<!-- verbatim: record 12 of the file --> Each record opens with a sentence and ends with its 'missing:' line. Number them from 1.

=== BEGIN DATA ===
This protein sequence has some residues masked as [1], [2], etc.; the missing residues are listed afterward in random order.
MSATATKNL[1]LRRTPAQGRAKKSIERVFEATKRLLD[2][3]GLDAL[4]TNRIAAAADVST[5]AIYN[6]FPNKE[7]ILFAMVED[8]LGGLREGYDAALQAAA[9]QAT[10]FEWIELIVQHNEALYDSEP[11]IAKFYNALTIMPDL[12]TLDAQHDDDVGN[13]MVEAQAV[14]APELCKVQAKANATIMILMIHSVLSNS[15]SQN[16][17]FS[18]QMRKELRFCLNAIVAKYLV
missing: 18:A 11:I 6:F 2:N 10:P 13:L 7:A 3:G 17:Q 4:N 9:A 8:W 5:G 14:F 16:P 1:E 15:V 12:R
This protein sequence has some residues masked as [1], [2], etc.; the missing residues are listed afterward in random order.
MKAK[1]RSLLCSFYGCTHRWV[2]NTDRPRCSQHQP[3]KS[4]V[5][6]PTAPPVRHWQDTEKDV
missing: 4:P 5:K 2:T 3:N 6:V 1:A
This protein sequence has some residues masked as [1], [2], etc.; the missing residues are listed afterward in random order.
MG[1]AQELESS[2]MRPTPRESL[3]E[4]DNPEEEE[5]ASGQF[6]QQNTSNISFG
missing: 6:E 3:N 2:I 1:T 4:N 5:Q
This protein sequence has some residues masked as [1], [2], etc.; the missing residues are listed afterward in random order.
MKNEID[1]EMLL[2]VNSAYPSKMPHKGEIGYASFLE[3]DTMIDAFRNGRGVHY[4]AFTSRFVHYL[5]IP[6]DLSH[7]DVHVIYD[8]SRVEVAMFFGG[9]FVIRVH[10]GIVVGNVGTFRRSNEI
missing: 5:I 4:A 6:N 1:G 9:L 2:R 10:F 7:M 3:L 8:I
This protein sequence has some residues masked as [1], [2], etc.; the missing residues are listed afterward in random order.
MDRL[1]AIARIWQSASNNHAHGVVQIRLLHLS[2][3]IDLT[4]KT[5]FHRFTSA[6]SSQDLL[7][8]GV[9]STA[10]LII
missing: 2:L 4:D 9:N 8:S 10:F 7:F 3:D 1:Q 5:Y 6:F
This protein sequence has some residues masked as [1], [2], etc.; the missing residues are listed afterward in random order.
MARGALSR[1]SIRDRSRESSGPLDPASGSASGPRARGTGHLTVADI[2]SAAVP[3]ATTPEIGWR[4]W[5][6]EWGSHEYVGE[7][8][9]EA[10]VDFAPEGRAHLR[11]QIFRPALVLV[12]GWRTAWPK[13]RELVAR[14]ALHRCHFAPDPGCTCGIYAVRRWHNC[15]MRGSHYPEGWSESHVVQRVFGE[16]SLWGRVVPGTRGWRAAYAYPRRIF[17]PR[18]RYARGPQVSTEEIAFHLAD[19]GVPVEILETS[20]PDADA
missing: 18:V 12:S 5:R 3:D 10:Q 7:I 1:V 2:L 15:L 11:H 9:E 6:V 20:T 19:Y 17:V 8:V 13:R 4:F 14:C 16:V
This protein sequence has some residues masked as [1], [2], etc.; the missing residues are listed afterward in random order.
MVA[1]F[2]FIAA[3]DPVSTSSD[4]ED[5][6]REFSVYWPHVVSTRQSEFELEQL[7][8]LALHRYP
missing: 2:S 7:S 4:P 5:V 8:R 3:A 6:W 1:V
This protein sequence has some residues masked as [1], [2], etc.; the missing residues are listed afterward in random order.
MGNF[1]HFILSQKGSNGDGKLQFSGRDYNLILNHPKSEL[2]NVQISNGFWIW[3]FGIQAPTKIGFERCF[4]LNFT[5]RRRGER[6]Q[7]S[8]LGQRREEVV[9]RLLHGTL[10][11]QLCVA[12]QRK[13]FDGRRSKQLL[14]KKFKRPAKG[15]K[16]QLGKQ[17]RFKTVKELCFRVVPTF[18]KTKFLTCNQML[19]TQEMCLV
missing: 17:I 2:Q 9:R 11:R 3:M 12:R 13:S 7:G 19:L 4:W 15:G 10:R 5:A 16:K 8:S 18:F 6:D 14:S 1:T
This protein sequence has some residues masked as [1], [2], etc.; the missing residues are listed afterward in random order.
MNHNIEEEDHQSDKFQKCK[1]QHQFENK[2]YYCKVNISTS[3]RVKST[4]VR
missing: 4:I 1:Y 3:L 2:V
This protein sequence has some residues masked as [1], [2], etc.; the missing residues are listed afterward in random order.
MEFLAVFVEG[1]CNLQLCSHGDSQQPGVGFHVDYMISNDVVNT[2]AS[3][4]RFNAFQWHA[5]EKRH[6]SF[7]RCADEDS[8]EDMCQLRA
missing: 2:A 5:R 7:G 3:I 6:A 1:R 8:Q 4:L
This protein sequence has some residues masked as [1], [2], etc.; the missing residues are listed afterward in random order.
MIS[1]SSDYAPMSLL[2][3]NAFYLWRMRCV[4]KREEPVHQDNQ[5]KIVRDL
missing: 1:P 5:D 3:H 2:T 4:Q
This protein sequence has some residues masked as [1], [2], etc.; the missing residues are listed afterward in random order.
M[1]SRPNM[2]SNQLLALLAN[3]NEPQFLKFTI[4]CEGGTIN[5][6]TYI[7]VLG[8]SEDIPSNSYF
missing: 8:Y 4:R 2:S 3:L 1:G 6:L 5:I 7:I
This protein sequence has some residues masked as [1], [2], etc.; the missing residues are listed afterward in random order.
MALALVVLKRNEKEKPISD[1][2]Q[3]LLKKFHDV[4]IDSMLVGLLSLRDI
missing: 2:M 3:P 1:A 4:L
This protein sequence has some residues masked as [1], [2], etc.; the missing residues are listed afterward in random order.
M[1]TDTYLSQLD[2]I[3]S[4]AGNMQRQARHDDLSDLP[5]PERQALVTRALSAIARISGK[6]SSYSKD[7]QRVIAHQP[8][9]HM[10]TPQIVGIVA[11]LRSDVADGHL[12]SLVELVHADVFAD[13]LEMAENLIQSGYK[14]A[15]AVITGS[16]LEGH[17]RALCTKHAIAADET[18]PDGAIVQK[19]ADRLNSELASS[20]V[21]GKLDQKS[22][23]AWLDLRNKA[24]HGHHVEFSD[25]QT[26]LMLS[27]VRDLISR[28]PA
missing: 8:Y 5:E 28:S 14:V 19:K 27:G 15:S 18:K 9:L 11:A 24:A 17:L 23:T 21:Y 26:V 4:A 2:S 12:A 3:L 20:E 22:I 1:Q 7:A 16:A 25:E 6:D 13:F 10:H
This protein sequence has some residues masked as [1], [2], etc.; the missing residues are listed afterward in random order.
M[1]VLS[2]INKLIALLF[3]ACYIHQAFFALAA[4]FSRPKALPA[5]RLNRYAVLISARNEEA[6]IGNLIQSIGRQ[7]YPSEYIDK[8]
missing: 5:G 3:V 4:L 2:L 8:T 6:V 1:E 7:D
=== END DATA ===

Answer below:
This protein sequence has some residues masked as [1], [2], etc.; the missing residues are listed afterward in random order.
M[1]SRPNM[2]SNQLLALLAN[3]NEPQFLKFTI[4]CEGGTIN[5][6]TYI[7]VLG[8]SEDIPSNSYF
missing: 8:Y 4:R 2:S 3:L 1:G 6:L 5:I 7:I